Posted by Pamela Eboh, Awka | 1 October 2019 | 541 times
The last phase of the distribution of over 50,000 bags of 50kg NPK fertilizers to farmers affected by the 2018 flood disaster in Anambra State has kicked off.
The distribution is sponsored by the National Food Security Council in the state and distributed by the National Emergency Management Agency (NEMA).
Speaking during the distribution exercise, NEMA’s Supervisor for the project, Mrs. Bolanle Ojo, said that the agency had earlier in the year distributed seedlings and agro-chemicals to the affected farmers.
She listed the affected local government areas Awka North, Ihiala, Ogbaru, Orumba North, Ayamelum, Anambra East and Anambra West.
According to her, the fertiliser distribution is aimed at supporting farmers affected by last year's devastating flood in seven LGAs of Anambra State adding that the exercise have been on since April.
Ojo said: “About eighteen states were affected across the country, but in Anambra, seven Local Government Areas were affected on over 7,600 hectares of land.
“We had given them some inputs in terms of seedlings and agro-chemicals and now, fertilisers to help them boost their yield.”
While explaining that the gesture is to ensure that there is no food scarcity in the country, the Supervisor said that the agency was also monitoring the utilisation of the inputs by the farmers to ensure the state gets its desired objectives.
“Each time the Federal Government supports the farmers, we visit their farms at random to ensure that the farmers planted the seeds.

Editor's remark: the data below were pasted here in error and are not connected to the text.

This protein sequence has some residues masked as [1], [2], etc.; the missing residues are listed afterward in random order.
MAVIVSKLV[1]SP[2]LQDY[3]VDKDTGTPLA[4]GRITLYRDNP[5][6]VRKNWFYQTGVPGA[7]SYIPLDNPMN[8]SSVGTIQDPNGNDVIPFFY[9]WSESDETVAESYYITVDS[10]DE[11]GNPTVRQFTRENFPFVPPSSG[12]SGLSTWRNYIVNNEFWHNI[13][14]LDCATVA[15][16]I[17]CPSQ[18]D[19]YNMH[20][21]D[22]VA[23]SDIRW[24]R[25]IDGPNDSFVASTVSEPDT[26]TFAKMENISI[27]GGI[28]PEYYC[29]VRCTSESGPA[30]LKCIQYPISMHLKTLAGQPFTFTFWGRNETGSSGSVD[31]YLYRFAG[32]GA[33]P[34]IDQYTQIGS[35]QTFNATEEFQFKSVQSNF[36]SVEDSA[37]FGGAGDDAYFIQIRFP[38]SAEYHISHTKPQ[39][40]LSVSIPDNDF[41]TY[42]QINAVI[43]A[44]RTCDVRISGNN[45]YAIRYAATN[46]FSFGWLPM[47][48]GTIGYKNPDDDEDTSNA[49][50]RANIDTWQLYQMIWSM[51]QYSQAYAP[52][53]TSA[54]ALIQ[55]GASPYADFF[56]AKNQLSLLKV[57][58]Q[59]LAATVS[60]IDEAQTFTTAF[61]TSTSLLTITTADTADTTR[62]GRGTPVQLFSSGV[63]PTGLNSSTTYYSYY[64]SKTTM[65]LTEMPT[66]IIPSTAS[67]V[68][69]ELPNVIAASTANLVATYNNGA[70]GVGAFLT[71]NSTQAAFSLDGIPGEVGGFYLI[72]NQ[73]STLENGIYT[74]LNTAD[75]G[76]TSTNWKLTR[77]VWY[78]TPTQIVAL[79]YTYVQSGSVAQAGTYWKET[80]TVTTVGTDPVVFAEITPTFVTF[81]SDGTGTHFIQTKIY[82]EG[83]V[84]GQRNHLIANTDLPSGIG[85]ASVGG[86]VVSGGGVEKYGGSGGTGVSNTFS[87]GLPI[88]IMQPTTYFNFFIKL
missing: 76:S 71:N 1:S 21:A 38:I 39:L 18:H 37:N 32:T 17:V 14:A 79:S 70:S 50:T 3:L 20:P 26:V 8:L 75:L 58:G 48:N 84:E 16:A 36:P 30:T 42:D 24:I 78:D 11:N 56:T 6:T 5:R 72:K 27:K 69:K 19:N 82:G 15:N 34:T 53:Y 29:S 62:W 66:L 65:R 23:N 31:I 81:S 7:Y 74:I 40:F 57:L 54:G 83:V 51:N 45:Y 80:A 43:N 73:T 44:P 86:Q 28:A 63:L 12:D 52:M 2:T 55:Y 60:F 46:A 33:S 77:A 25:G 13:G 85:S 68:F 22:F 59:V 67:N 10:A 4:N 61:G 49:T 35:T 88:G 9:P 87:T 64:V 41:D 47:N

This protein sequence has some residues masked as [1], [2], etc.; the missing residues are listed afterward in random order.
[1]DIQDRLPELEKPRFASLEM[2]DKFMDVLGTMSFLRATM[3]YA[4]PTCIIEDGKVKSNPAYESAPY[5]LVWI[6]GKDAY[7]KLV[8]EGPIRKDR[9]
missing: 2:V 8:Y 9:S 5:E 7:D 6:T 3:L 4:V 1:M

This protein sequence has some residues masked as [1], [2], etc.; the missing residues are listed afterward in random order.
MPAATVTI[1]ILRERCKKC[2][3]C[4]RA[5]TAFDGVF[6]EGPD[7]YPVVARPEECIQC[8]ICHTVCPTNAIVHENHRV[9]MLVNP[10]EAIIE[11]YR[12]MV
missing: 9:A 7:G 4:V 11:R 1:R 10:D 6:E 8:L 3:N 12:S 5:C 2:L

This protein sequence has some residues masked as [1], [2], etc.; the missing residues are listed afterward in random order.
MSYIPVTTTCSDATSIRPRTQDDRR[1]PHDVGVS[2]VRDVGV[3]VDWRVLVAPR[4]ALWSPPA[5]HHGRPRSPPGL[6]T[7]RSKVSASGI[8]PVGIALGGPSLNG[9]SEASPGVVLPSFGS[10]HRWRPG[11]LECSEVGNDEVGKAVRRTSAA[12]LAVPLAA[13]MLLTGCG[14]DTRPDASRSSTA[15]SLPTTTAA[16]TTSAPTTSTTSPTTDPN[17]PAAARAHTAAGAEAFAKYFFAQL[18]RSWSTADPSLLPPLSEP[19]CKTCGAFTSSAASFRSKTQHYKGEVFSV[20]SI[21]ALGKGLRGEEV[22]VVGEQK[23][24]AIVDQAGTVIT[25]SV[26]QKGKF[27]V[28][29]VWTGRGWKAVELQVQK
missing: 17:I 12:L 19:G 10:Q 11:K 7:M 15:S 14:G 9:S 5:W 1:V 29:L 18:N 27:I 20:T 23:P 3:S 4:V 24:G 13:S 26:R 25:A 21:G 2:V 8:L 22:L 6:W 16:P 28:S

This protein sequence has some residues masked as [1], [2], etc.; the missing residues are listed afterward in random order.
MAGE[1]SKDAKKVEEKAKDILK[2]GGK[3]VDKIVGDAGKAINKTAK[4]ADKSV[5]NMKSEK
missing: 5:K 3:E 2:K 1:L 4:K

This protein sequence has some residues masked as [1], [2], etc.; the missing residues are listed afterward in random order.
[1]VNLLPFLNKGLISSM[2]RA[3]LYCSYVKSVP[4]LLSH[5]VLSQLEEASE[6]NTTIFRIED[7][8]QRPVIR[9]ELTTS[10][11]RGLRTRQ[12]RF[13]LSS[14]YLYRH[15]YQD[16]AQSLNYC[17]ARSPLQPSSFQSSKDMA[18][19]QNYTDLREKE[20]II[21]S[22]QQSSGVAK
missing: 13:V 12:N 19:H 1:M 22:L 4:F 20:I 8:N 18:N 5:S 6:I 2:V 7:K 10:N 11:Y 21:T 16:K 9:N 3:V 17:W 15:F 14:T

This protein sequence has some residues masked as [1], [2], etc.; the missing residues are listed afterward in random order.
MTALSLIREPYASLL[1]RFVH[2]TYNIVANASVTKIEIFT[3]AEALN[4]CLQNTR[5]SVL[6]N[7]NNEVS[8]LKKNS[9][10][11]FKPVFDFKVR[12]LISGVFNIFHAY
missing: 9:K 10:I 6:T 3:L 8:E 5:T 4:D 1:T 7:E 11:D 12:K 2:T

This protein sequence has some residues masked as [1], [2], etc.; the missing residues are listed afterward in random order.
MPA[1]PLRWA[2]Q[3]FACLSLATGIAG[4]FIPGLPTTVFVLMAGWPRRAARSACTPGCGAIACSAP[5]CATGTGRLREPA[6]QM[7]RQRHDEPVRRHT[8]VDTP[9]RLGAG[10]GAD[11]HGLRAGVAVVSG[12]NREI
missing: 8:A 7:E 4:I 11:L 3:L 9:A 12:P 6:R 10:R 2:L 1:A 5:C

“Agricultural Extension workers in the local government areas also assist in the monitoring too.
“Overall, we have seen excellent results in the field; the next thing we are expecting is a bountiful harvest and surplus food in the country,” she added.
Ojo further stressed that NEMA was facing a lot of challenges from farmers, who were not affected by the flood but wished to benefit from the project.
A beneficiary who is also a yam and rice farmer, Mr. Bernard Nwakudo, said his rice and yam crops have already started showing signs of good yield.
He regretted that the fertiliser came late like the yam seedlings, but expressed joy that only NEMA has supported them since flood started damaging their crops.
He said: “No form of support has reached the farmers except one from NEMA. So, we are happy that the items came and they came directly to us.”
On her part, Mrs. Ann Jideaku, another yam farmer, expressed joy over the gesture and the quality of rice and yam seedlings she received.
She urged Federal Government to also consider financial support to the farmers so that they could expand their farmlands even as she advised youths to go into farming, especially the cultivation of rice, yam and cassava rather than staying idle or waiting for white collar jobs.
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